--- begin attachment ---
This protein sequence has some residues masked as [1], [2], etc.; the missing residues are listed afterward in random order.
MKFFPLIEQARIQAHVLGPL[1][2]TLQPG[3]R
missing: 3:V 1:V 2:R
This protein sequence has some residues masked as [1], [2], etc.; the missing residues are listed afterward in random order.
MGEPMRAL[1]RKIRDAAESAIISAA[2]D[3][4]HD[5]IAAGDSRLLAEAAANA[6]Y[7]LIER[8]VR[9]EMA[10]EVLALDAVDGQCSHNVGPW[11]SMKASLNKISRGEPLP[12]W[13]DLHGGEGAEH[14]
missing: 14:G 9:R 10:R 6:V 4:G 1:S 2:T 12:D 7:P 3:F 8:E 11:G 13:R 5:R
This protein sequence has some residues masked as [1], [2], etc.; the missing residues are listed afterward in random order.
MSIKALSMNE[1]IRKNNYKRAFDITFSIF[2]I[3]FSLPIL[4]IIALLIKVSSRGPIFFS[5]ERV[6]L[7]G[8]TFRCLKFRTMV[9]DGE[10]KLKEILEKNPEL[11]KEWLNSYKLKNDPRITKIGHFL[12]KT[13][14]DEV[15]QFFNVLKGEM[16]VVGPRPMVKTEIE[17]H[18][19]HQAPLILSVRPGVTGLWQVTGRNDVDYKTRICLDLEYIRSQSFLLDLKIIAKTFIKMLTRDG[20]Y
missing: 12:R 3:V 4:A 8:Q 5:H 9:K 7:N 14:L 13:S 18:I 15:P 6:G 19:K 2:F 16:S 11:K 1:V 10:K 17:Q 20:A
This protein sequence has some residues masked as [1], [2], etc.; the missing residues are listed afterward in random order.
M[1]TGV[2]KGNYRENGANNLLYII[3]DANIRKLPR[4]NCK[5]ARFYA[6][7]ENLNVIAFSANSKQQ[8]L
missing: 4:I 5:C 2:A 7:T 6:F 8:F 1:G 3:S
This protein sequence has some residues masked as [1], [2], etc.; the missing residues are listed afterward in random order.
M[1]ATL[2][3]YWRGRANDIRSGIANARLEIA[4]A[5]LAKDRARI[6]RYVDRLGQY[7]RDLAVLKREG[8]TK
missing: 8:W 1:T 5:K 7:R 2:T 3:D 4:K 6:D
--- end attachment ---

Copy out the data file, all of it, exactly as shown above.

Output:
This protein sequence has some residues masked as [1], [2], etc.; the missing residues are listed afterward in random order.
MKFFPLIEQARIQAHVLGPL[1][2]TLQPG[3]R
missing: 3:V 1:V 2:R
This protein sequence has some residues masked as [1], [2], etc.; the missing residues are listed afterward in random order.
MGEPMRAL[1]RKIRDAAESAIISAA[2]D[3][4]HD[5]IAAGDSRLLAEAAANA[6]Y[7]LIER[8]VR[9]EMA[10]EVLALDAVDGQCSHNVGPW[11]SMKASLNKISRGEPLP[12]W[13]DLHGGEGAEH[14]
missing: 14:G 9:R 10:R 6:V 4:G 1:S 2:T 12:D 7:P 3:F 8:E 11:G 13:R 5:R
This protein sequence has some residues masked as [1], [2], etc.; the missing residues are listed afterward in random order.
MSIKALSMNE[1]IRKNNYKRAFDITFSIF[2]I[3]FSLPIL[4]IIALLIKVSSRGPIFFS[5]ERV[6]L[7]G[8]TFRCLKFRTMV[9]DGE[10]KLKEILEKNPEL[11]KEWLNSYKLKNDPRITKIGHFL[12]KT[13][14]DEV[15]QFFNVLKGEM[16]VVGPRPMVKTEIE[17]H[18][19]HQAPLILSVRPGVTGLWQVTGRNDVDYKTRICLDLEYIRSQSFLLDLKIIAKTFIKMLTRDG[20]Y
missing: 12:R 3:V 4:A 8:Q 5:H 9:K 7:N 14:L 13:S 18:I 15:P 6:G 19:K 2:F 16:S 11:K 1:V 10:K 17:Q 20:A
This protein sequence has some residues masked as [1], [2], etc.; the missing residues are listed afterward in random order.
M[1]TGV[2]KGNYRENGANNLLYII[3]DANIRKLPR[4]NCK[5]ARFYA[6][7]ENLNVIAFSANSKQQ[8]L
missing: 4:I 5:C 2:A 7:T 6:F 8:F 1:G 3:S
This protein sequence has some residues masked as [1], [2], etc.; the missing residues are listed afterward in random order.
M[1]ATL[2][3]YWRGRANDIRSGIANARLEIA[4]A[5]LAKDRARI[6]RYVDRLGQY[7]RDLAVLKREG[8]TK
missing: 8:W 1:T 5:K 7:R 2:T 3:D 4:K 6:D